Fiona Joy, an award-winning pianist from Australia, posted on her Facebook a few days back that to her shock, she stumbled on a website that was offering a full download of her complete music album for free. The whole operation of the site is unauthorized, and there was not a contract signed, copyrights obtained, or terms agreed upon between the website and the artist.


Unfortunately, hers is not a solitary case. If you talk to some of the semi-successful independent artists in the music industry; you will come to know that almost all of them have faced some sort small copyright situation. Music distribution is suffering a lot of challenges because of digital availability of the art, and unscrupulous people (even major record labels and corporations) are leaving no stone unturned to exploit the situation of the independent artist or new artist all in hopes of them chasing their dreams.

Some of the reasons such things happen from a VERY high level include:
1. No strict policies or monitoring of such websites by governments of a particular country.
2. Users making those sites popular by using them because they can get free music. (ie Soundcloud)
3. Lack of a simple system or process to report such websites and getting them off the internet.
4. No support system for indie music labels, producers, labels in fighting against such people collectively.

It does not end here

The problems faced by artists don’t stop here. Some of the most prominent websites and internet companies in the world have the most bizarre payment policies in exchange for a mass following. For example, YouTube pays only for the payment that a song gets from the advertisement shown in the video. There is no royalty paid to the artists for streaming — which results in a meager earning for the artists even though the number of streams may touch millions.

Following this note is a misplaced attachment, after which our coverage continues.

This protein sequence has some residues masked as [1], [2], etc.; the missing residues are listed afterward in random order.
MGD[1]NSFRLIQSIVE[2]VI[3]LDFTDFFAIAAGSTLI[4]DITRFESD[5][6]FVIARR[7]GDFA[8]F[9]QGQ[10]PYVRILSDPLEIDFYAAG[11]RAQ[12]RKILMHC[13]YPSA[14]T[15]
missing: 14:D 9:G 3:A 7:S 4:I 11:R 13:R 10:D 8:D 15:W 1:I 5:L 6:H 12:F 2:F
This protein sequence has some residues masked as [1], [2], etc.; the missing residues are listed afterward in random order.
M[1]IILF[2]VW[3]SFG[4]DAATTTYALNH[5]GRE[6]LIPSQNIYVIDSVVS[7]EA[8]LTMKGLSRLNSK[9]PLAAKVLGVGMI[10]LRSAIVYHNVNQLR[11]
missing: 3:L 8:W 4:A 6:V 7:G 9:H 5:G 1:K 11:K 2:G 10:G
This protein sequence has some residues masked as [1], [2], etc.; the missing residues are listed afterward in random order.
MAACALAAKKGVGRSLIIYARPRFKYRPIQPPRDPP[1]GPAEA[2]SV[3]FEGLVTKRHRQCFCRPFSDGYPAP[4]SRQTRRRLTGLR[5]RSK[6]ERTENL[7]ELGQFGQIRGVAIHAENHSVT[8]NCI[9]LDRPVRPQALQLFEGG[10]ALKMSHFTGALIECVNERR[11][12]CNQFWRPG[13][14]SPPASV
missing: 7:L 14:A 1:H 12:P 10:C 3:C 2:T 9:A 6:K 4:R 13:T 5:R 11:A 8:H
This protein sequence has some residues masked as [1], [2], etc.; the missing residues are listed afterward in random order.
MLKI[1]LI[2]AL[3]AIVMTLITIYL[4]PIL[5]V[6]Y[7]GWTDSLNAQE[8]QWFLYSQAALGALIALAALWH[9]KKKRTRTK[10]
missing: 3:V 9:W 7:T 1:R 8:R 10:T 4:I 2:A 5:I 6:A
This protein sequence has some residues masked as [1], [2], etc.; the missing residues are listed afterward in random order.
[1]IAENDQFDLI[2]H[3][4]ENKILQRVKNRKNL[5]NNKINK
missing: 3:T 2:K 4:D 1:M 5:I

Will Wildfire performing in Atlanta, Georgia

In the modern era, any artists producing new music can’t stay away from providing or releasing music digitally because they have to look for every avenue to earn money to make a livelihood.

So, the possibility of creating music only for live shows, gigs, concerts, etc. seems to be a lucrative option — to reach out to an audience, they have to release their music digitally which exposes their art to online predators.

In the end, there is NOT a need for a high need to regulate the digital distribution of music and other art forms. Just give the artist more distribution options some that they can creatively control of the distribution process.

By Patrick Hill on December 13, 2017.